"The Impact of Mycobacterium tuberculosis Immune Evasion on Protective Immunity: Implications for TB Vaccine Design" - Meeting report
Behar, Samuel M.
Ernst, Joel D.
Porcelli, Steven A.
UMass Chan AffiliationsDepartment of Medicine, Division of Pulmonary, Allergy and Critical Care Medicine
Department of Microbiology and Physiological Systems
Document TypeJournal Article
Bacterial Infections and Mycoses
Immunology of Infectious Disease
Immunoprophylaxis and Therapy
MetadataShow full item record
AbstractTuberculosis (TB) is the major cause of death from infectious diseases around the world, particularly in HIV infected individuals. TB vaccine design and development have been focused on improving Bacille Calmette-Guerin (BCG) and evaluating recombinant and viral vector expressed Mycobacterium tuberculosis (Mtb) proteins, for boosting BCG-primed immunity, but these approaches have not yet yielded significant improvements over the modest effects of BCG in protecting against infection or disease. On March 7-8, 2016, the National Institute of Allergy and Infectious Diseases (NIAID) convened a workshop on "The Impact of Mtb Immune Evasion on Protective Immunity: Implications for TB Vaccine Design" with the goal of defining immune mechanisms that could be targeted through novel research approaches, to inform vaccine design and immune therapeutic interventions for prevention of TB. The workshop addressed early infection events, the impact of Mtb evolution on the development and maintenance of an adaptive immune response, and the factors that influence protection against and progression to active disease. Scientific gaps and areas of study to revitalize and accelerate TB vaccine design were discussed and prioritized. These included a comprehensive evaluation of innate and Mtb-specific adaptive immune responses in the lung at different stages of disease; determining the role of B cells and antibodies (Abs) during Mtb infection; development of better assays to measure Mtb burden following exposure, infection, during latency and after treatment, and approaches to improving current animal models to study Mtb immunogenicity, TB disease and transmission.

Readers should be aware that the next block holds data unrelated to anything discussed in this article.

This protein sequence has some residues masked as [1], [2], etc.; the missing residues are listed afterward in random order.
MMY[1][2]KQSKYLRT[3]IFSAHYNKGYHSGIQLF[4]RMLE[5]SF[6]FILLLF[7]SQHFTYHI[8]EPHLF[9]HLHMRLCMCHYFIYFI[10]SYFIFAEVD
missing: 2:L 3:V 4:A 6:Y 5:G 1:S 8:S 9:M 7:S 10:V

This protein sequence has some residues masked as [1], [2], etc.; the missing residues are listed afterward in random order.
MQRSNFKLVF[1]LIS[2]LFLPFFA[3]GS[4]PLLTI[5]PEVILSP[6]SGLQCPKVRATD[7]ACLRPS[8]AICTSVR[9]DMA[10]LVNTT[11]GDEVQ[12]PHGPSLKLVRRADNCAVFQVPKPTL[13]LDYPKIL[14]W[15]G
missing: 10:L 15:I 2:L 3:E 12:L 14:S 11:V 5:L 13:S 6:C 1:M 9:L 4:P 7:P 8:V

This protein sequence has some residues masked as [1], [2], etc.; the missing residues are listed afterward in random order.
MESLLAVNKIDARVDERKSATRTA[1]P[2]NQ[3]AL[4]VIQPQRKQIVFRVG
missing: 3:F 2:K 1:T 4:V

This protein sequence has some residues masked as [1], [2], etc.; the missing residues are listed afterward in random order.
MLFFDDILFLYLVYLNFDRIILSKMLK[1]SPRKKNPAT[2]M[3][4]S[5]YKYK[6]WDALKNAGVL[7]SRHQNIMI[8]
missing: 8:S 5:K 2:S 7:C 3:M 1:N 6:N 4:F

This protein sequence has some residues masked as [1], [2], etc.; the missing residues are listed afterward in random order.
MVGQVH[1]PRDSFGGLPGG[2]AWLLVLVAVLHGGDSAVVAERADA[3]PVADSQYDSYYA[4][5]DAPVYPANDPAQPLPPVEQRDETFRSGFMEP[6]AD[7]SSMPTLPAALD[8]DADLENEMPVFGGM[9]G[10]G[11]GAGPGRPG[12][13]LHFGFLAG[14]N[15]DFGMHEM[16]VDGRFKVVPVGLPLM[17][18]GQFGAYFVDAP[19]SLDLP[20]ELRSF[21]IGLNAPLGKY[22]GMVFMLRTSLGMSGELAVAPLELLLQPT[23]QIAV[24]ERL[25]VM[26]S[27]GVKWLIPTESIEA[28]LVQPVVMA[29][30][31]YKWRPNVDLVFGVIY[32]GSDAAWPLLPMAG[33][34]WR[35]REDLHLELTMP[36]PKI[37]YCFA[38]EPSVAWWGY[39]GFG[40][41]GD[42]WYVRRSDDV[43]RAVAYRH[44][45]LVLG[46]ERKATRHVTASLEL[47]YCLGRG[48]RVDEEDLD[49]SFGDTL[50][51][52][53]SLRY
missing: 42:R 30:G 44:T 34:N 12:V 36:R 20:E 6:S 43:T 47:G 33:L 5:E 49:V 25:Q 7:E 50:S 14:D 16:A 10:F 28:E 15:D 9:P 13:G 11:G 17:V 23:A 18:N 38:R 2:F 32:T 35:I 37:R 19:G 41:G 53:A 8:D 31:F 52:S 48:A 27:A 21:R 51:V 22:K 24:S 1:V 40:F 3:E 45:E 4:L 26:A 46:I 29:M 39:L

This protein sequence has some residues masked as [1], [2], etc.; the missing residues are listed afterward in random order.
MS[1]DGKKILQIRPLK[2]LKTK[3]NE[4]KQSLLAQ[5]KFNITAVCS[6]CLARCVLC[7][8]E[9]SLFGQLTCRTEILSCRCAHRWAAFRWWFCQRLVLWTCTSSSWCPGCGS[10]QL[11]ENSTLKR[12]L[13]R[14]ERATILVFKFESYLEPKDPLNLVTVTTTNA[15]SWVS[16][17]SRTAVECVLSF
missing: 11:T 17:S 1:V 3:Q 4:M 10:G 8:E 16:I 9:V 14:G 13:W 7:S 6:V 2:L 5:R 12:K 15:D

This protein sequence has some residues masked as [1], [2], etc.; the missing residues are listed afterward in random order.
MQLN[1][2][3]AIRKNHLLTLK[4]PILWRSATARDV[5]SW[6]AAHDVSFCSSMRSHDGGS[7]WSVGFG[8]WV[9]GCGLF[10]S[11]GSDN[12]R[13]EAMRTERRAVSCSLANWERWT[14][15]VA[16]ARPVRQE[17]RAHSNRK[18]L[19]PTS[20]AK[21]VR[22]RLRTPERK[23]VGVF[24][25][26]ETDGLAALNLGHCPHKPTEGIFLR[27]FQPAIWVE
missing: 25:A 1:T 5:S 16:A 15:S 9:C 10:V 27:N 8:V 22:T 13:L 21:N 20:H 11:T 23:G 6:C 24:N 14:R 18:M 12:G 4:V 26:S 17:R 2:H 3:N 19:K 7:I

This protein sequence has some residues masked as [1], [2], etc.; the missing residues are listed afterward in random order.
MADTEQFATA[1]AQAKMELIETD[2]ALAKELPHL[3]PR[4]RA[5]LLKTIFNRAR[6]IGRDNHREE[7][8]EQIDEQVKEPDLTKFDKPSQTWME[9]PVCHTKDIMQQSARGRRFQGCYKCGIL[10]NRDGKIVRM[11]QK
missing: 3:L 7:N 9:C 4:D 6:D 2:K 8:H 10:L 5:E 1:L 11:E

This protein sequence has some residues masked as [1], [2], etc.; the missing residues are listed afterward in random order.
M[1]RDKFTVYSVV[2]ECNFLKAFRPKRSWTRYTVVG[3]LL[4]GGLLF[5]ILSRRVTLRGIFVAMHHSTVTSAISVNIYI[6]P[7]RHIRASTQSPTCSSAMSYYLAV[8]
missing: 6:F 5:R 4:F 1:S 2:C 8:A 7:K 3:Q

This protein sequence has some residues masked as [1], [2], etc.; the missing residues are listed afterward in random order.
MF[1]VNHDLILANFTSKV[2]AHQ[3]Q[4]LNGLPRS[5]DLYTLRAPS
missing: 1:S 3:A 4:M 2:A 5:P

Vaccine. 2017 Jun 14;35(27):3433-3440. doi: 10.1016/j.vaccine.2017.04.007. Epub 2017 May 2. Link to article on publisher's site
Permanent Link to this Itemhttp://hdl.handle.net/20.500.14038/40347